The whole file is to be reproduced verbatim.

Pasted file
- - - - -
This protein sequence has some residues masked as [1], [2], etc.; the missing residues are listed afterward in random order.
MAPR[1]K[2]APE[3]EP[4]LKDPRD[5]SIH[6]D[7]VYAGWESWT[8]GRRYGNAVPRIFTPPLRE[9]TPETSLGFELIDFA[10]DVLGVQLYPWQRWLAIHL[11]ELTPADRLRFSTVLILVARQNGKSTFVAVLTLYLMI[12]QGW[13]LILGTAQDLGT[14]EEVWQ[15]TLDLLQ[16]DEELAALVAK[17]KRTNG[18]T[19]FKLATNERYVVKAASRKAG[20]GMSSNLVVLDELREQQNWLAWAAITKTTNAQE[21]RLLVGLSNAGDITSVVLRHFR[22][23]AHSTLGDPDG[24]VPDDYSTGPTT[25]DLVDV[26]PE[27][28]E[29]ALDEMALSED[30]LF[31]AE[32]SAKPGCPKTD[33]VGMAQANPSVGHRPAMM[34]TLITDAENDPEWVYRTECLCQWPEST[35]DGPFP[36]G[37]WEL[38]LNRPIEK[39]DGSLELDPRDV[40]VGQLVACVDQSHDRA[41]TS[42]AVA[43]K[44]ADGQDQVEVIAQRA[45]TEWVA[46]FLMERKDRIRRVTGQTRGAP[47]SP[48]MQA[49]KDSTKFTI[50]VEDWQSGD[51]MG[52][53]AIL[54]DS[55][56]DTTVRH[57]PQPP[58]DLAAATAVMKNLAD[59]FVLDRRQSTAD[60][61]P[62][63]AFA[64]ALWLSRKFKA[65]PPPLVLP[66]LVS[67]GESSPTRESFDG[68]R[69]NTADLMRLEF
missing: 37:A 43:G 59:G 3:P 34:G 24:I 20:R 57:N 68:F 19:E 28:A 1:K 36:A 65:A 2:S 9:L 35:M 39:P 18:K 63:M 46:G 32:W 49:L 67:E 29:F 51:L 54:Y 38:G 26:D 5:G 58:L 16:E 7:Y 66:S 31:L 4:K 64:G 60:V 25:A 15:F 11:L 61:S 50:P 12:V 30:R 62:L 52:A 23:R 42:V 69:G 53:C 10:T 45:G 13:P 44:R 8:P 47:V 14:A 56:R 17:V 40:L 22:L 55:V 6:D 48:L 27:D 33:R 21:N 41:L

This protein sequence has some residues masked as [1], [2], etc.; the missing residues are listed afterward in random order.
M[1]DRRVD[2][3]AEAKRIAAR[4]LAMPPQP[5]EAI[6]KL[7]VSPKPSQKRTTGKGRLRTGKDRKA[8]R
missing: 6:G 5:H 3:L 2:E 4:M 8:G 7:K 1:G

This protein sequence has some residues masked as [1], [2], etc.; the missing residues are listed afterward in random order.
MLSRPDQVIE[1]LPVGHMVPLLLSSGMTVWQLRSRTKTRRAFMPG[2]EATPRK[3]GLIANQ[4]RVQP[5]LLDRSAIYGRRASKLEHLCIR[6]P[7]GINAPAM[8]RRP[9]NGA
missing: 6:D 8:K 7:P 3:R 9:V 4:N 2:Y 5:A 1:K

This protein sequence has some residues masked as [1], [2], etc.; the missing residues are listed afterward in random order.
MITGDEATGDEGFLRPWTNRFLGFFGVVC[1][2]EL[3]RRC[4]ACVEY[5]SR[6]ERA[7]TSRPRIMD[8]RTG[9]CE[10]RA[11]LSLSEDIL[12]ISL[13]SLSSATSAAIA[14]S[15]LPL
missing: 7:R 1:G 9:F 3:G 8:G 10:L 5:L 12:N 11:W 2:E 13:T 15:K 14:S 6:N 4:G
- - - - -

This protein sequence has some residues masked as [1], [2], etc.; the missing residues are listed afterward in random order.
MAPR[1]K[2]APE[3]EP[4]LKDPRD[5]SIH[6]D[7]VYAGWESWT[8]GRRYGNAVPRIFTPPLRE[9]TPETSLGFELIDFA[10]DVLGVQLYPWQRWLAIHL[11]ELTPADRLRFSTVLILVARQNGKSTFVAVLTLYLMI[12]QGW[13]LILGTAQDLGT[14]EEVWQ[15]TLDLLQ[16]DEELAALVAK[17]KRTNG[18]T[19]FKLATNERYVVKAASRKAG[20]GMSSNLVVLDELREQQNWLAWAAITKTTNAQE[21]RLLVGLSNAGDITSVVLRHFR[22][23]AHSTLGDPDG[24]VPDDYSTGPTT[25]DLVDV[26]PE[27][28]E[29]ALDEMALSED[30]LF[31]AE[32]SAKPGCPKTD[33]VGMAQANPSVGHRPAMM[34]TLITDAENDPEWVYRTECLCQWPEST[35]DGPFP[36]G[37]WEL[38]LNRPIEK[39]DGSLELDPRDV[40]VGQLVACVDQSHDRA[41]TS[42]AVA[43]K[44]ADGQDQVEVIAQRA[45]TEWVA[46]FLMERKDRIRRVTGQTRGAP[47]SP[48]MQA[49]KDSTKFTI[50]VEDWQSGD[51]MG[52][53]AIL[54]DS[55][56]DTTVRH[57]PQPP[58]DLAAATAVMKNLAD[59]FVLDRRQSTAD[60][61]P[62][63]AFA[64]ALWLSRKFKA[65]PPPLVLP[66]LVS[67]GESSPTRESFDG[68]R[69]NTADLMRLEF
missing: 37:A 43:G 59:G 3:P 34:G 24:I 20:R 57:N 68:F 19:E 28:A 1:K 36:A 65:A 2:S 9:L 35:M 39:P 18:K 63:M 46:G 32:W 49:L 67:E 29:F 51:L 54:Y 38:G 26:D 5:G 58:L 16:E 7:Y 66:S 31:L 4:K 64:G 60:V 25:A 15:F 11:L 61:S 50:P 12:V 30:R 62:L 52:A 23:R 42:V 69:G 53:C 10:T 45:G 13:P 44:R 8:P 47:V 14:A 56:R 17:V 40:L 22:L 55:V 6:D 48:L 27:D 33:R 21:N 41:L

This protein sequence has some residues masked as [1], [2], etc.; the missing residues are listed afterward in random order.
M[1]DRRVD[2][3]AEAKRIAAR[4]LAMPPQP[5]EAI[6]KL[7]VSPKPSQKRTTGKGRLRTGKDRKA[8]R
missing: 6:G 5:H 3:L 2:E 4:M 8:G 7:K 1:G

This protein sequence has some residues masked as [1], [2], etc.; the missing residues are listed afterward in random order.
MLSRPDQVIE[1]LPVGHMVPLLLSSGMTVWQLRSRTKTRRAFMPG[2]EATPRK[3]GLIANQ[4]RVQP[5]LLDRSAIYGRRASKLEHLCIR[6]P[7]GINAPAM[8]RRP[9]NGA
missing: 6:D 8:K 7:P 3:R 9:V 4:N 2:Y 5:A 1:K

This protein sequence has some residues masked as [1], [2], etc.; the missing residues are listed afterward in random order.
MITGDEATGDEGFLRPWTNRFLGFFGVVC[1][2]EL[3]RRC[4]ACVEY[5]SR[6]ERA[7]TSRPRIMD[8]RTG[9]CE[10]RA[11]LSLSEDIL[12]ISL[13]SLSSATSAAIA[14]S[15]LPL
missing: 7:R 1:G 9:F 3:G 8:G 10:L 5:L 12:N 11:W 2:E 13:T 15:K 14:S 6:N 4:G